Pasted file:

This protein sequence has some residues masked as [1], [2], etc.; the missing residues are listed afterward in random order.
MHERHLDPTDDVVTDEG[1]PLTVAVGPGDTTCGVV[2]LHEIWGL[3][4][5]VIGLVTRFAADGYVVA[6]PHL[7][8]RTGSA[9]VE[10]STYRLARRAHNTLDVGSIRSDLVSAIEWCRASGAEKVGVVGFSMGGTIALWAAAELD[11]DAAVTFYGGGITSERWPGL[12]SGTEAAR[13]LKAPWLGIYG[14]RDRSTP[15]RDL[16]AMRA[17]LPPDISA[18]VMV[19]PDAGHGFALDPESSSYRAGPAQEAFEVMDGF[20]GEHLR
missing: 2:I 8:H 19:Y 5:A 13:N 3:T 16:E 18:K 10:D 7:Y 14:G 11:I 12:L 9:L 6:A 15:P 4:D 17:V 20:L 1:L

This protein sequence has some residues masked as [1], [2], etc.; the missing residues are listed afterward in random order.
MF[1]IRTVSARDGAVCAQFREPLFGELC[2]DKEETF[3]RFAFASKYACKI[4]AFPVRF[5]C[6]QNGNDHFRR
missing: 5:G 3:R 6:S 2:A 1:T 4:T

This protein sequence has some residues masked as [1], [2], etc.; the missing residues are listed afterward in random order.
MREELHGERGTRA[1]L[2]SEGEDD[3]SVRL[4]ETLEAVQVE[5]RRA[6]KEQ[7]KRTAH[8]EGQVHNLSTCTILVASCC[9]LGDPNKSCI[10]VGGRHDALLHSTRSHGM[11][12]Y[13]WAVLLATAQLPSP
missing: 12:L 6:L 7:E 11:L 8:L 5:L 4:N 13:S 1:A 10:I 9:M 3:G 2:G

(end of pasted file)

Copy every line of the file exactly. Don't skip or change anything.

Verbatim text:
This protein sequence has some residues masked as [1], [2], etc.; the missing residues are listed afterward in random order.
MHERHLDPTDDVVTDEG[1]PLTVAVGPGDTTCGVV[2]LHEIWGL[3][4][5]VIGLVTRFAADGYVVA[6]PHL[7][8]RTGSA[9]VE[10]STYRLARRAHNTLDVGSIRSDLVSAIEWCRASGAEKVGVVGFSMGGTIALWAAAELD[11]DAAVTFYGGGITSERWPGL[12]SGTEAAR[13]LKAPWLGIYG[14]RDRSTP[15]RDL[16]AMRA[17]LPPDISA[18]VMV[19]PDAGHGFALDPESSSYRAGPAQEAFEVMDGF[20]GEHLR
missing: 2:I 8:H 19:Y 5:A 13:N 3:T 16:E 18:K 10:D 7:Y 14:G 11:I 12:L 9:L 6:A 15:P 4:D 17:V 20:L 1:L

This protein sequence has some residues masked as [1], [2], etc.; the missing residues are listed afterward in random order.
MF[1]IRTVSARDGAVCAQFREPLFGELC[2]DKEETF[3]RFAFASKYACKI[4]AFPVRF[5]C[6]QNGNDHFRR
missing: 5:G 3:R 6:S 2:A 1:T 4:T

This protein sequence has some residues masked as [1], [2], etc.; the missing residues are listed afterward in random order.
MREELHGERGTRA[1]L[2]SEGEDD[3]SVRL[4]ETLEAVQVE[5]RRA[6]KEQ[7]KRTAH[8]EGQVHNLSTCTILVASCC[9]LGDPNKSCI[10]VGGRHDALLHSTRSHGM[11][12]Y[13]WAVLLATAQLPSP
missing: 12:L 6:L 7:E 11:L 8:L 5:L 4:N 13:S 1:A 10:I 9:M 3:G 2:G